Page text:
UBC medical students connect with members of the community who are homeless, at risk of being homeless, are recovering from drug or alcohol addictions, or feel marginalized through playing soccer together. The VSSL provides an opportunity for medical students to create meaningful relationships within the community.
We would like to provide an organization to meet medical peers who are interested in volleyball, spike-ball, board-ball, cross-net and alternative volleyball-like sports. This would be open to ALL skill levels.
We would provide coaching sessions for teams or individuals that want to learn OR improve in volleyball. We want to provide the opportunity for students to play at a higher competitive level if desired.
We will provide the option for competitive play. We will host tournaments amongst students. These players may request coaching from us. This would allow athletes to play competitively in an organized format while testing their newly learned skills.
As a past organizer of intramural sports, I am aware that there are many students who wish intramural volleyball had weekly coaching sessions. Unfortunately, UBC REC did not have the funds, resources, or initiative to continue with these coaching sessions.
During COVID our club would hold weekly or biweekly small-group coaching sessions or drop-in sessions outdoors (weather-permitting) or indoors. Larger events would depend on COVID circumstances.
We will also open positions for students who would like to become peer-coaches for other members. We may connect students to volunteer volleyball coaching positions in local high schools or elementary schools as well.
Our club will provide the outdoor volleyball courts, outdoor volleyballs, and spikeball nets, thus allowing us to have events at any park at a flexible time.
WIN is a club that promotes student wellness by holding collaborative events, integrating the other wellness initiatives that are already present into one accessible resource and using our funding to promote and support existing wellness initiatives. We are the only club that works with Student Affairs and the faculty to help students at large.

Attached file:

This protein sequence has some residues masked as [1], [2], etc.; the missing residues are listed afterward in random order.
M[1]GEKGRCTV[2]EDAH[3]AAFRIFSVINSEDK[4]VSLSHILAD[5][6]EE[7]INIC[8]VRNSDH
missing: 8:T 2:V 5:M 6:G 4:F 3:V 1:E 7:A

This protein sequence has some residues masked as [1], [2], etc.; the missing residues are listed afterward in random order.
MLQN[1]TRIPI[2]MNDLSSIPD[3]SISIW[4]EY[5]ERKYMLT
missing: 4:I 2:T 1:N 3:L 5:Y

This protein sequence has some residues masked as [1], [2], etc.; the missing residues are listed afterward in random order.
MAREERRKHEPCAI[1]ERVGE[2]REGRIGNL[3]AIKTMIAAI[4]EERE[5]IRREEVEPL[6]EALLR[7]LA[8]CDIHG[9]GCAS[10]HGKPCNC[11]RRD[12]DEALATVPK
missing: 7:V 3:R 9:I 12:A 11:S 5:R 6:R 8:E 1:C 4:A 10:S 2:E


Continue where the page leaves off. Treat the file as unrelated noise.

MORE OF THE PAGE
The Wilderness Medicine Club’s main purpose is to expose medical students to the acute medical skills needed in emergencies based in a wilderness or remote setting. The club organizes 3-4 initiatives every year including workshops, speaker series’, and outdoor workshops, for example, first aid nights on Cypress Mountain with experienced ski patrol personnel. For the speaker series’ and workshops we recruit experienced physicians in the area so the content delivered is current and informative in a constantly changing landscape.
The UBC WHI was started in 2012 by a medical student who saw the need for more education and outreach regarding women’s health in the UBC Medicine community. Through speaker series and round-tables, the WHI aims to expand awareness about topical issues in women’s health to medical students to complement the learning they receive in medical school. The WHI brings in physicians and other healthcare professionals that medical students would otherwise never get a chance to meet and hear from, providing valuable perspectives on women’s health. The WHI also works in outreach, specifically with educating underprivileged populations about women’s health.